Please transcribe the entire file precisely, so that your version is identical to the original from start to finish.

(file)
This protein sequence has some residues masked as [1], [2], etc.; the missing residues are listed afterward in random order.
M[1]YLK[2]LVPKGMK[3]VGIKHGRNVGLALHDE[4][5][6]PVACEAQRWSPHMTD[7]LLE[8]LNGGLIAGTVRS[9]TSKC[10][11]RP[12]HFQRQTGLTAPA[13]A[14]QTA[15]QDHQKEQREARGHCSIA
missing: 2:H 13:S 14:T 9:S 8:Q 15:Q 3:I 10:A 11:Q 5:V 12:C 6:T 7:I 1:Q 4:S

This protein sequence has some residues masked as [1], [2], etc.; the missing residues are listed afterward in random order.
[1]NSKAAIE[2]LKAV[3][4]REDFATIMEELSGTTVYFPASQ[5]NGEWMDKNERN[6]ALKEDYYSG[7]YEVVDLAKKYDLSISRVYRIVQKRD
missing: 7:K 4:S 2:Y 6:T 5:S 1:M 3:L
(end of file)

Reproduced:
This protein sequence has some residues masked as [1], [2], etc.; the missing residues are listed afterward in random order.
M[1]YLK[2]LVPKGMK[3]VGIKHGRNVGLALHDE[4][5][6]PVACEAQRWSPHMTD[7]LLE[8]LNGGLIAGTVRS[9]TSKC[10][11]RP[12]HFQRQTGLTAPA[13]A[14]QTA[15]QDHQKEQREARGHCSIA
missing: 2:H 13:S 14:T 9:S 8:Q 15:Q 3:I 10:A 11:Q 5:V 12:C 6:T 7:I 1:Q 4:S

This protein sequence has some residues masked as [1], [2], etc.; the missing residues are listed afterward in random order.
[1]NSKAAIE[2]LKAV[3][4]REDFATIMEELSGTTVYFPASQ[5]NGEWMDKNERN[6]ALKEDYYSG[7]YEVVDLAKKYDLSISRVYRIVQKRD
missing: 7:K 4:S 2:Y 6:T 5:S 1:M 3:L